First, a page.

If the load cell structure 201 is secured to a support by means of a bolt or other securing means secured in the recess 198, then a load applied to a load bearing element secured in the recess 199 will be vertically and substantially perpendicular with respect to the lower exterior horizontal element 185. The load cell structure will deform as a parallelogram, and this load will be transmitted to the bending beam 197, which will bend in response to this load. In this regard, the elastic parallelogram deformation involves the vertical elements 182, 183 and the interior upper and lower horizontal elements 184a and 185a. Since the load cell structure will deform as a parallelogram, the load exerted on the load cell will be substantially shear, which induces bending of the bending beam 197. The strain gages will measure the shear-induced strain of the bending beam, and this load may be measured as weight. Again, it will be noted that this arrangement discloses an end line loading of the load cell structure.

Referring now to FIG. 11, it will be seen that another embodiment of the load cell device, designated generally by the reference numeral 210, is thereshown. The load cell device includes a generally rectangular-shaped load cell structure 211, which includes a vertical element 212, a vertical element 213, an exterior upper horizontal element 214, and an exterior lower horizontal element 215. The load cell structure 211 has an elongate upper slot 216 therein, which is horizontally disposed and opens outwardly along one vertical edge of the load cell structure. The load cell structure 211 also has a lower elongate slot 217 therein, which is disposed substantially parallel to the upper slot 216, and which opens outwardly at the other vertical edge thereof.

The load cell structure 211 has a pair of generally rectangular-shaped openings 218 therein adjacent the central portion thereof. The openings 218 cooperate with the upper slot 216 and the lower slot 217 to define an interior upper horizontal element 219 and an interior lower horizontal element 220. It will be noted that these horizontal elements 219, 220 are disposed in substantially parallel relation with respect to each other and are disposed substantially parallel to the exterior upper and lower horizontal elements. The openings 218 also define a centrally located vertical bending beam 221, which extends between the interior upper horizontal element 219 and the interior lower horizontal element 220.

It will be noted that the configurations of the openings 218 cooperate with the upper slot 216 to define upper flexures 222 between the interior upper horizontal element 219 and the vertical elements of the load cell structure 211. It will also be noted that the interior lower horizontal element 220 is connected to the vertical elements of the load cell structure 211 by lower flexures 223.

The load cell structure 211 may be machined or stamped from sheet stock of a suitable metal, such as aluminum or the like. It will be seen that the exterior upper horizontal element 214 has a plurality of openings 224 therein to permit the load cell structure to be attached or connected to a suitable support structure by screws, bolts, or the like. It will also be noted that the exterior lower horizontal element 215 has a plurality of longitudinally spaced apart openings 225 therein to permit connection of the lower horizontal element by means of screws, bolts, or the like to a load.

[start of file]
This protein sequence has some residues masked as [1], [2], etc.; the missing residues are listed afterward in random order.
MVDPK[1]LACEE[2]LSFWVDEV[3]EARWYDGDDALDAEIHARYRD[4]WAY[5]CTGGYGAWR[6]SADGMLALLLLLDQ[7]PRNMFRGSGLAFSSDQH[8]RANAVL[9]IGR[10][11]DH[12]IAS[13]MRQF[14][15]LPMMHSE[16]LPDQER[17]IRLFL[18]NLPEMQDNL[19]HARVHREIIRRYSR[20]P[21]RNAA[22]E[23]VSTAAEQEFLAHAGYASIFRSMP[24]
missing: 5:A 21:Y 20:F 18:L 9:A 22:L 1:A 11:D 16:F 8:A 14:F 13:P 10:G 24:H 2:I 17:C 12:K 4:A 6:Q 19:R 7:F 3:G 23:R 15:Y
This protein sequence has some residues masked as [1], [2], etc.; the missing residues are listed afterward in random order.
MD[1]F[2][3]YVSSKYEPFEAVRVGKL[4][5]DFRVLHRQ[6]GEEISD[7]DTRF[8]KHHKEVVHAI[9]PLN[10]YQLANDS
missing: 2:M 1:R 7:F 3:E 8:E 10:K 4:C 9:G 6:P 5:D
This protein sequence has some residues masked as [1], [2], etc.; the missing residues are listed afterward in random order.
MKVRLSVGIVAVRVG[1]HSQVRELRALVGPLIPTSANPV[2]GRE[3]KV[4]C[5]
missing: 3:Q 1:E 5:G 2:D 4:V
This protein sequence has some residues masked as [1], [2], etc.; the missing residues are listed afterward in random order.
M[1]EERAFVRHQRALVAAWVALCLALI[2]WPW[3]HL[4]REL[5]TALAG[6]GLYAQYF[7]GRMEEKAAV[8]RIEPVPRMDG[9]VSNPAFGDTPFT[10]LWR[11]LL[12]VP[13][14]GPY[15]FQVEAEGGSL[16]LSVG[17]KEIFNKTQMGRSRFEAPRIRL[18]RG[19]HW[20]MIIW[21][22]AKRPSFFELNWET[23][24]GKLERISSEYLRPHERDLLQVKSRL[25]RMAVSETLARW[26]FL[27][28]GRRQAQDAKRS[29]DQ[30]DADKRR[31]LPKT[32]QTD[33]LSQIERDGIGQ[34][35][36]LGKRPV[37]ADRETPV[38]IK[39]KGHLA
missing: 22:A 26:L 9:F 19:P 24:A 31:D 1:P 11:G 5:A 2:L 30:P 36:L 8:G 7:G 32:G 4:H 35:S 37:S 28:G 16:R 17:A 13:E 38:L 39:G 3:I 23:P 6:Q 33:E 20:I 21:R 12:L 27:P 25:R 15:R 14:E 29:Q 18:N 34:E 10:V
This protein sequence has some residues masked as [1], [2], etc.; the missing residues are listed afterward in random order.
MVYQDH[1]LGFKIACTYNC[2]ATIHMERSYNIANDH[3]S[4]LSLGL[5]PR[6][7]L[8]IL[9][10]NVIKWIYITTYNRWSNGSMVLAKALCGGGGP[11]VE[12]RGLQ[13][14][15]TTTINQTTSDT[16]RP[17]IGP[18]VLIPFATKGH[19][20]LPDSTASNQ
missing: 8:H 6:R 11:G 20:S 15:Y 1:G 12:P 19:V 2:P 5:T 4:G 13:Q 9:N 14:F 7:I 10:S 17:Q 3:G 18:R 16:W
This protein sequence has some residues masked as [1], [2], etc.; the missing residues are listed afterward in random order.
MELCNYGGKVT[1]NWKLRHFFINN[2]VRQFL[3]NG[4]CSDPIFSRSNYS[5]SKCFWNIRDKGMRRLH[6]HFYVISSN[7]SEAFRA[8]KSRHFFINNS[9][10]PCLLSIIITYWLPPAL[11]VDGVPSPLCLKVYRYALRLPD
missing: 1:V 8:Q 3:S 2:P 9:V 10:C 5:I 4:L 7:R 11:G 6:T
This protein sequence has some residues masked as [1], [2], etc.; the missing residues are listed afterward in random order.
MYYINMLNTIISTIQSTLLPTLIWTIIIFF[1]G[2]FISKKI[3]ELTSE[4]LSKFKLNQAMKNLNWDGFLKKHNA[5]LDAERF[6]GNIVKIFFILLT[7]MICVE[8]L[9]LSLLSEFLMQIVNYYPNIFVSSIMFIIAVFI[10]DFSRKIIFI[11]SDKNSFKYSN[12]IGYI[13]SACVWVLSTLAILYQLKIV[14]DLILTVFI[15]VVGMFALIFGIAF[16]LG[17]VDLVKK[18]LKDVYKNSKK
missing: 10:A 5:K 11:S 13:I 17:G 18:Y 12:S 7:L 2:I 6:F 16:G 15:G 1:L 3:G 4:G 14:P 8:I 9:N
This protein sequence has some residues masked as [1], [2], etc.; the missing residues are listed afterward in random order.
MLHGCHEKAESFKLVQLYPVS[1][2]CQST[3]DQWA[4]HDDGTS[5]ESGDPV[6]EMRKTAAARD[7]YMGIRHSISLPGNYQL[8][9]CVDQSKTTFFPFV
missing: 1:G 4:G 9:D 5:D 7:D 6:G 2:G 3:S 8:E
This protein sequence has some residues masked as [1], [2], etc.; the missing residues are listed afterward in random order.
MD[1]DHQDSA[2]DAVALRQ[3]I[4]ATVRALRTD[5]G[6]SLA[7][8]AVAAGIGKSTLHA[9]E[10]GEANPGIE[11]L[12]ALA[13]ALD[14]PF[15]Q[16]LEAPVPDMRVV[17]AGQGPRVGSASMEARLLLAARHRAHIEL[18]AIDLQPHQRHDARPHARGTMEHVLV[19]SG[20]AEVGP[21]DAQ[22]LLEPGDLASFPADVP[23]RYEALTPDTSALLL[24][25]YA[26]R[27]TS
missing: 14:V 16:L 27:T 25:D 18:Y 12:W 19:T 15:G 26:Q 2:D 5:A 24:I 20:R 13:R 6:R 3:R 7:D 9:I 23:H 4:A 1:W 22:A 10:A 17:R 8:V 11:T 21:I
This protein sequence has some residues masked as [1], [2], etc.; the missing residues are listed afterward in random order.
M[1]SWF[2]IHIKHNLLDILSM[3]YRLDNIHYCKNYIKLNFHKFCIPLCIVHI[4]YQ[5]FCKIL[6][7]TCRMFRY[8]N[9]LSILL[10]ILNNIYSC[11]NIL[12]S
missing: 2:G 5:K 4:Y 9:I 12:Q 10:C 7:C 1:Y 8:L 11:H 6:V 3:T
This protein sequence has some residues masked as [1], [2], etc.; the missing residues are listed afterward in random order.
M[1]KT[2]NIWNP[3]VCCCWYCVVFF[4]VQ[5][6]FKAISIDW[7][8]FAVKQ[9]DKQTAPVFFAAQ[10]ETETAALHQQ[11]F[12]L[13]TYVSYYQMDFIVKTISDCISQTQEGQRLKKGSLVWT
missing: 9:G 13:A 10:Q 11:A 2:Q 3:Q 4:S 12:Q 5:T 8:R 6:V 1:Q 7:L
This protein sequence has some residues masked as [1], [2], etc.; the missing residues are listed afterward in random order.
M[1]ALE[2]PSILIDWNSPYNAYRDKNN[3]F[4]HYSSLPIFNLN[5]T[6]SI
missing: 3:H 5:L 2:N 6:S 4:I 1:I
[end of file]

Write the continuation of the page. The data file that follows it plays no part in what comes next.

The bending beam 221 has strain gages C1, C2, T1, and T2 applied to opposite vertical surfaces thereof, and these strain gages are located symmetrically about the neutral axis 226 of the bending beam. It is pointed out that the strain gages C1, C2, T1, and T2 are connected in a Wheatstone bridge circuit identical to the bridge circuitry 19 of FIG. 12. Therefore, when the circuit is energized and a load is applied to the load cell structure, the latter will deform in response to the load to permit the load to be measured by the Wheatstone bridge circuit.

In the embodiment shown, the load will be applied perpendicularly to the exterior lower horizontal member, and this load will cause the parallelogram defined by the vertical elements and the interior horizontal elements to elastically deform in the manner of the embodiment of FIGS. 1 and 2. Since the load is applied perpendicularly to the load cell structure, the deformation of the load cell structure, and especially the parallelogram thereof, will deform in response to substantial shear. The bending beam 221 will, therefore, elastically deform (bend) to permit the exhibited strains in the bending beam to be measured by the strain gages. Thus, the load cell device 210 also measures the shear-induced bending strain.

Referring now to FIG. 14, it will be seen that a different embodiment of the load cell device, designated generally by the reference numeral 240, is thereshown. The load cell device 240 includes a load cell structure 241, which is of generally rectangular configuration, and which is preferably machined from a block of metal, such as aluminum, stainless steel, or the like. The load cell structure 241 includes a vertical element 242, a vertical element 243, an upper horizontal element 244, and a lower horizontal element 245 rigidly interconnected together. The load cell device includes a pair of upper flexures 246 between the upper horizontal element 244 and the vertical elements 242, 243. The load cell structure 241 includes a pair of lower flexures 247 between the lower horizontal element 245 and the vertical elements 242, 243.